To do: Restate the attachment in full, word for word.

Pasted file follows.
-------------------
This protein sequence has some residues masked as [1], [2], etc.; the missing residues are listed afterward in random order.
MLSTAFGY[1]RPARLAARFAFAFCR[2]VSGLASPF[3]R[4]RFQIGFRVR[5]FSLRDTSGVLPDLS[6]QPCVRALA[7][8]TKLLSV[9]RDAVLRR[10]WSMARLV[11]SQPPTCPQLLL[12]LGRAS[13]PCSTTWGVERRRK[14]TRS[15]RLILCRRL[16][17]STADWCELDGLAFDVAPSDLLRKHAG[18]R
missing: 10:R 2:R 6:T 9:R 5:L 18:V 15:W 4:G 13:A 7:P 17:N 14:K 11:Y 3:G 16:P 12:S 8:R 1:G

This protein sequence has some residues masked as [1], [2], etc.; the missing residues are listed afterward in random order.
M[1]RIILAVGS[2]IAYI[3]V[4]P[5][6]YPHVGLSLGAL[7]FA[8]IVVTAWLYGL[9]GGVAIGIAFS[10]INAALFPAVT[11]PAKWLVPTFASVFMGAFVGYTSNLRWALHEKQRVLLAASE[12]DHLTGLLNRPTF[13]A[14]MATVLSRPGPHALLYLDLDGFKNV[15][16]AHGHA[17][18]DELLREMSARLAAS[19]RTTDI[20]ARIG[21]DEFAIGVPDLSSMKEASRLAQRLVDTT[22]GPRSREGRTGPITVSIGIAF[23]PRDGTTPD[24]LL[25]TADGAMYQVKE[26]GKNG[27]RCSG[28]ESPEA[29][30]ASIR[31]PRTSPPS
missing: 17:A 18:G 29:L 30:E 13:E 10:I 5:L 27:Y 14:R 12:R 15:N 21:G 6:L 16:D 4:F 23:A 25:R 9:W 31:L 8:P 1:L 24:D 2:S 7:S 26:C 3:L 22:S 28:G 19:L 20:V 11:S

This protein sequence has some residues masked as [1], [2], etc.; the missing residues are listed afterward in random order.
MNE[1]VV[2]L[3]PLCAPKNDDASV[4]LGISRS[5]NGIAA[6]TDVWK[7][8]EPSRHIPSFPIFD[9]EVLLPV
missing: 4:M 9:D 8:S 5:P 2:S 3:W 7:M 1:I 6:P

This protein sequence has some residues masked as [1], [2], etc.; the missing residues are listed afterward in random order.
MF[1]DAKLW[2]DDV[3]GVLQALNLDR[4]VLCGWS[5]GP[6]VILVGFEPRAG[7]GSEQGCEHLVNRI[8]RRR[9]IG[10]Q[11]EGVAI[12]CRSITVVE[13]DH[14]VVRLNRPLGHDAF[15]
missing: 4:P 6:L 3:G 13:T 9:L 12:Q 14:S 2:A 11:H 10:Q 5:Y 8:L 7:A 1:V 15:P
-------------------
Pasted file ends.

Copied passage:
This protein sequence has some residues masked as [1], [2], etc.; the missing residues are listed afterward in random order.
MLSTAFGY[1]RPARLAARFAFAFCR[2]VSGLASPF[3]R[4]RFQIGFRVR[5]FSLRDTSGVLPDLS[6]QPCVRALA[7][8]TKLLSV[9]RDAVLRR[10]WSMARLV[11]SQPPTCPQLLL[12]LGRAS[13]PCSTTWGVERRRK[14]TRS[15]RLILCRRL[16][17]STADWCELDGLAFDVAPSDLLRKHAG[18]R
missing: 10:R 2:R 6:T 9:R 5:L 18:V 15:W 4:G 13:A 7:P 17:N 14:K 11:Y 3:G 16:P 12:S 8:R 1:G

This protein sequence has some residues masked as [1], [2], etc.; the missing residues are listed afterward in random order.
M[1]RIILAVGS[2]IAYI[3]V[4]P[5][6]YPHVGLSLGAL[7]FA[8]IVVTAWLYGL[9]GGVAIGIAFS[10]INAALFPAVT[11]PAKWLVPTFASVFMGAFVGYTSNLRWALHEKQRVLLAASE[12]DHLTGLLNRPTF[13]A[14]MATVLSRPGPHALLYLDLDGFKNV[15][16]AHGHA[17][18]DELLREMSARLAAS[19]RTTDI[20]ARIG[21]DEFAIGVPDLSSMKEASRLAQRLVDTT[22]GPRSREGRTGPITVSIGIAF[23]PRDGTTPD[24]LL[25]TADGAMYQVKE[26]GKNG[27]RCSG[28]ESPEA[29][30]ASIR[31]PRTSPPS
missing: 17:A 18:G 29:L 30:E 13:E 10:I 5:L 27:Y 14:R 12:R 15:N 21:G 6:L 16:D 4:F 23:A 25:R 9:W 31:L 8:P 1:L 24:D 2:S 7:S 26:C 3:L 22:S 28:G 19:L 20:V 11:S

This protein sequence has some residues masked as [1], [2], etc.; the missing residues are listed afterward in random order.
MNE[1]VV[2]L[3]PLCAPKNDDASV[4]LGISRS[5]NGIAA[6]TDVWK[7][8]EPSRHIPSFPIFD[9]EVLLPV
missing: 4:M 9:D 8:S 5:P 2:S 3:W 7:M 1:I 6:P

This protein sequence has some residues masked as [1], [2], etc.; the missing residues are listed afterward in random order.
MF[1]DAKLW[2]DDV[3]GVLQALNLDR[4]VLCGWS[5]GP[6]VILVGFEPRAG[7]GSEQGCEHLVNRI[8]RRR[9]IG[10]Q[11]EGVAI[12]CRSITVVE[13]DH[14]VVRLNRPLGHDAF[15]
missing: 4:P 6:L 3:G 13:T 9:L 12:Q 14:S 2:A 11:H 10:Q 5:Y 8:L 7:A 1:V 15:P